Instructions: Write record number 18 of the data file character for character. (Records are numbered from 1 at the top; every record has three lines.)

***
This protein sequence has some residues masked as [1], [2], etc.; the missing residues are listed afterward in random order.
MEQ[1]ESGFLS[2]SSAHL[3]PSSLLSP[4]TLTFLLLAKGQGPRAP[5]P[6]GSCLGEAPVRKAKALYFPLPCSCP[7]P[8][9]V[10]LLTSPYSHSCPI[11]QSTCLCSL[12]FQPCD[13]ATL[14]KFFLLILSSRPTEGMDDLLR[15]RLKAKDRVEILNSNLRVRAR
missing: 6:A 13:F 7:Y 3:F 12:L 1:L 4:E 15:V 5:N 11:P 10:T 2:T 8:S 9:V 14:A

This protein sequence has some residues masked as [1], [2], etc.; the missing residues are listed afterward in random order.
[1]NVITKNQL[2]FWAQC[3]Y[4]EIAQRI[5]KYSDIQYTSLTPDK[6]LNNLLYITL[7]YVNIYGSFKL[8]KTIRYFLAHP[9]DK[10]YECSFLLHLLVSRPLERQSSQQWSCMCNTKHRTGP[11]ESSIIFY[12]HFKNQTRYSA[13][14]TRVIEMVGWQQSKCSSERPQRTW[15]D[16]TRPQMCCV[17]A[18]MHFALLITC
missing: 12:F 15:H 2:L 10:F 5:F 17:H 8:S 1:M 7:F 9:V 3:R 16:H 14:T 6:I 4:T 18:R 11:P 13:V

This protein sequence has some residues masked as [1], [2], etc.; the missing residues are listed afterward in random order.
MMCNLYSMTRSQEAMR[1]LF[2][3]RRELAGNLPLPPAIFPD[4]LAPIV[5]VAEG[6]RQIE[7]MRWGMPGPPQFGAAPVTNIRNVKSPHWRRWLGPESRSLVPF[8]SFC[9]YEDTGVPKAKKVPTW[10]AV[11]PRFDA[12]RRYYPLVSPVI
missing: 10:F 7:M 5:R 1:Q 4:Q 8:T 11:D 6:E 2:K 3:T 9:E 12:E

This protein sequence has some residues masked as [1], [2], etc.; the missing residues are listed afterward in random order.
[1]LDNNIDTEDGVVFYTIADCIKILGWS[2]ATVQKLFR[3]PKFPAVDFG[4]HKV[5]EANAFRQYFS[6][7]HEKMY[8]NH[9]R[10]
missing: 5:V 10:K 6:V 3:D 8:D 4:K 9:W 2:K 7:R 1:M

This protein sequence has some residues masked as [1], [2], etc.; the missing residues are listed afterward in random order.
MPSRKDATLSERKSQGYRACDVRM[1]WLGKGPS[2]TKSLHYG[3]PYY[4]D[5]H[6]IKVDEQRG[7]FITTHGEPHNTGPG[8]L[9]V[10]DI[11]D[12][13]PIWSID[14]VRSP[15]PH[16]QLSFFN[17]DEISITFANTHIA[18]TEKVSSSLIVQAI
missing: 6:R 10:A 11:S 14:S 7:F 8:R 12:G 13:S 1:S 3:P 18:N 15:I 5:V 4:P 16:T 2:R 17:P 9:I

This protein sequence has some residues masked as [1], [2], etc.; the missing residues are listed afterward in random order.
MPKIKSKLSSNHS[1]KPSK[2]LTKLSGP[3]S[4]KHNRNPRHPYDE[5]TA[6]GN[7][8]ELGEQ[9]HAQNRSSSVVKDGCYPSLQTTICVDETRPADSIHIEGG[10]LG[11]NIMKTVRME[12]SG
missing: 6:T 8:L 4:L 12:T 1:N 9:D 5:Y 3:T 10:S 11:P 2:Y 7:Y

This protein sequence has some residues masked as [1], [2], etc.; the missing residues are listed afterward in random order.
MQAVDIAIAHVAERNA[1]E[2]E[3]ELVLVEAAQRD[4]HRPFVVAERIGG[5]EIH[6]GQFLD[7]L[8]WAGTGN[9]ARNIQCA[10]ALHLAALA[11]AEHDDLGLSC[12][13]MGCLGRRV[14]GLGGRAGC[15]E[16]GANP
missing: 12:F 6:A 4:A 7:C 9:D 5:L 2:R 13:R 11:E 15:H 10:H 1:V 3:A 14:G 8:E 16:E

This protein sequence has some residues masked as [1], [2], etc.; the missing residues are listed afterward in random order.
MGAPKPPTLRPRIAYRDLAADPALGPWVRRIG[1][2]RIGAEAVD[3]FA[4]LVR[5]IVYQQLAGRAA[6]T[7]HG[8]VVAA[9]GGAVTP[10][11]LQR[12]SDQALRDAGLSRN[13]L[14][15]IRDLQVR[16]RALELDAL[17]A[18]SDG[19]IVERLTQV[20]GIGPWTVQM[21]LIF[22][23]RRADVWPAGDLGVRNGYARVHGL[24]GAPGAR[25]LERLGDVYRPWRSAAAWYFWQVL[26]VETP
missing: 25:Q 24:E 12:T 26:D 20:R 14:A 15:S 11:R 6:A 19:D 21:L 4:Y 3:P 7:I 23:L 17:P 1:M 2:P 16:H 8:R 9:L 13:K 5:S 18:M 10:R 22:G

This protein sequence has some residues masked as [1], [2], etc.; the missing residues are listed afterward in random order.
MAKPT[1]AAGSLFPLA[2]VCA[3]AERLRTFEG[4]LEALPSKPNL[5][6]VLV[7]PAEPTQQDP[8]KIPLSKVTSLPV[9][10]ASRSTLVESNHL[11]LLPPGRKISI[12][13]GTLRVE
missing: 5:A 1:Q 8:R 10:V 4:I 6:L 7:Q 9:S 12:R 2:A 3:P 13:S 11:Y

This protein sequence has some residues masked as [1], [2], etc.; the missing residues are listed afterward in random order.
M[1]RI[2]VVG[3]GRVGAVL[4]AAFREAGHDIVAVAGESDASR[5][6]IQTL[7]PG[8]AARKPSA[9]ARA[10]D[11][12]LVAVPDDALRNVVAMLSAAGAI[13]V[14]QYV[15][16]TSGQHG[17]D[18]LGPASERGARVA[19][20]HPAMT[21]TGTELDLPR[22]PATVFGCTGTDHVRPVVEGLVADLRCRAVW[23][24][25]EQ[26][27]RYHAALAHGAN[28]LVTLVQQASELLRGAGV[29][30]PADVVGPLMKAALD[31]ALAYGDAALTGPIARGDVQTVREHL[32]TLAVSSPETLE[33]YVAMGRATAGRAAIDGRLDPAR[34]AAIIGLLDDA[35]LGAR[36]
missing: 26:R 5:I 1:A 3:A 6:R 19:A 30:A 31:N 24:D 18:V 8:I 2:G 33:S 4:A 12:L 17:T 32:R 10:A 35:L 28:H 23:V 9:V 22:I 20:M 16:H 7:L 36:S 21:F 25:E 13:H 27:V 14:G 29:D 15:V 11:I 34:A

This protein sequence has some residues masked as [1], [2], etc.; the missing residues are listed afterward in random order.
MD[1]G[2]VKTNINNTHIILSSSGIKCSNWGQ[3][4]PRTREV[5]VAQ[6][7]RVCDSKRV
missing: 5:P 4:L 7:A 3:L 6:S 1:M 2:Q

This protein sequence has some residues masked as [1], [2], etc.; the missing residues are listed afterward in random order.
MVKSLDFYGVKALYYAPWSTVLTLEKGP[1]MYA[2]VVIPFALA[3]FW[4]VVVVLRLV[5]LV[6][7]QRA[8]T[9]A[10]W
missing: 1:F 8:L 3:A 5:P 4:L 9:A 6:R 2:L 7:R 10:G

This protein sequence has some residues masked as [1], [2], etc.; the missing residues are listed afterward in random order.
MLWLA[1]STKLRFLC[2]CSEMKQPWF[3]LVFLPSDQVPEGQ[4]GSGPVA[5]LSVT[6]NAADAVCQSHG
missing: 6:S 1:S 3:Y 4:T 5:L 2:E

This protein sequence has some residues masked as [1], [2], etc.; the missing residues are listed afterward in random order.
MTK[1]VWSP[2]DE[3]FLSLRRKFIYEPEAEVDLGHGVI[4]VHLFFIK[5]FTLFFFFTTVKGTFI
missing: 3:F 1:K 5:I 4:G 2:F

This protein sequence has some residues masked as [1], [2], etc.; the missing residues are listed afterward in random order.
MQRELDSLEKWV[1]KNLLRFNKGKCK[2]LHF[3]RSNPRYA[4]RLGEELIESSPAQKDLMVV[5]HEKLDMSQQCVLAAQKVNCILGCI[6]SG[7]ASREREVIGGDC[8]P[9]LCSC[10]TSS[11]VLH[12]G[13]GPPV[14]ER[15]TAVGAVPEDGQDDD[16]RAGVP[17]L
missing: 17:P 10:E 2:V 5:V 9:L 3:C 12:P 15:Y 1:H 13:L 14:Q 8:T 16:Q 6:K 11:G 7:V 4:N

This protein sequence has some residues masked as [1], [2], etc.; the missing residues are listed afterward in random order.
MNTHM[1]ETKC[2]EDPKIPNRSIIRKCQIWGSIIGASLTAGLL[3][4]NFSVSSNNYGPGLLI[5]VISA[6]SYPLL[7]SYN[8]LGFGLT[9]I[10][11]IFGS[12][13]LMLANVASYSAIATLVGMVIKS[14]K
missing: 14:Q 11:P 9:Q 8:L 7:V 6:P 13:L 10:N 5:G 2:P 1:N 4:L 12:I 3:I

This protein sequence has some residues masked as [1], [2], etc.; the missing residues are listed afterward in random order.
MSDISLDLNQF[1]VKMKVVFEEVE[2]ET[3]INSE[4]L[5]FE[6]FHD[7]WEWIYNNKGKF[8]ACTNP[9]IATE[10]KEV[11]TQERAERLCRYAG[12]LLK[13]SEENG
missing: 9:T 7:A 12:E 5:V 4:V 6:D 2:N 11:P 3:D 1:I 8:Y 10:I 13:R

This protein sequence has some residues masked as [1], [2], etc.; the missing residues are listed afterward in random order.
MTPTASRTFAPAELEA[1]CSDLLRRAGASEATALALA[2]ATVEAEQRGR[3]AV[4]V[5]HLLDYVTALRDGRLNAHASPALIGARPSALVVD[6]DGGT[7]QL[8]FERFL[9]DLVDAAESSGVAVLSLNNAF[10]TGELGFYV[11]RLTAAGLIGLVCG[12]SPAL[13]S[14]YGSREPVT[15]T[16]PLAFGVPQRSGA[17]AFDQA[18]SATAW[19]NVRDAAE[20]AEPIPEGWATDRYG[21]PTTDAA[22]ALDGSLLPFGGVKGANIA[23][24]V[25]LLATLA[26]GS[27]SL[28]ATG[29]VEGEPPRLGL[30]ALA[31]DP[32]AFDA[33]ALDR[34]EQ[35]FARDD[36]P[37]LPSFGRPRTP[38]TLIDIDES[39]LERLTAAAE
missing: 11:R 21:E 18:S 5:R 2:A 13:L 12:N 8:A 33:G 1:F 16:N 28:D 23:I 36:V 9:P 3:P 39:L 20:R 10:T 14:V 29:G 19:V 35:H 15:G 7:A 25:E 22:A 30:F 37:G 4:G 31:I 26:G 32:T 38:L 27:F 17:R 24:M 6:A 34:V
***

This protein sequence has some residues masked as [1], [2], etc.; the missing residues are listed afterward in random order.
MTPTASRTFAPAELEA[1]CSDLLRRAGASEATALALA[2]ATVEAEQRGR[3]AV[4]V[5]HLLDYVTALRDGRLNAHASPALIGARPSALVVD[6]DGGT[7]QL[8]FERFL[9]DLVDAAESSGVAVLSLNNAF[10]TGELGFYV[11]RLTAAGLIGLVCG[12]SPAL[13]S[14]YGSREPVT[15]T[16]PLAFGVPQRSGA[17]AFDQA[18]SATAW[19]NVRDAAE[20]AEPIPEGWATDRYG[21]PTTDAA[22]ALDGSLLPFGGVKGANIA[23][24]V[25]LLATLA[26]GS[27]SL[28]ATG[29]VEGEPPRLGL[30]ALA[31]DP[32]AFDA[33]ALDR[34]EQ[35]FARDD[36]P[37]LPSFGRPRTP[38]TLIDIDES[39]LERLTAAAE
missing: 11:R 21:E 18:S 5:R 2:A 13:L 12:N 8:A 33:G 1:F 16:N 28:D 23:I 36:V 9:P 3:P 39:L 20:R 10:T 14:V 29:G 19:V 35:H 15:G 7:A 25:E 22:A 30:F 37:G 4:G 31:I 26:G 32:T 38:L 27:F 17:R 24:M 6:A 34:V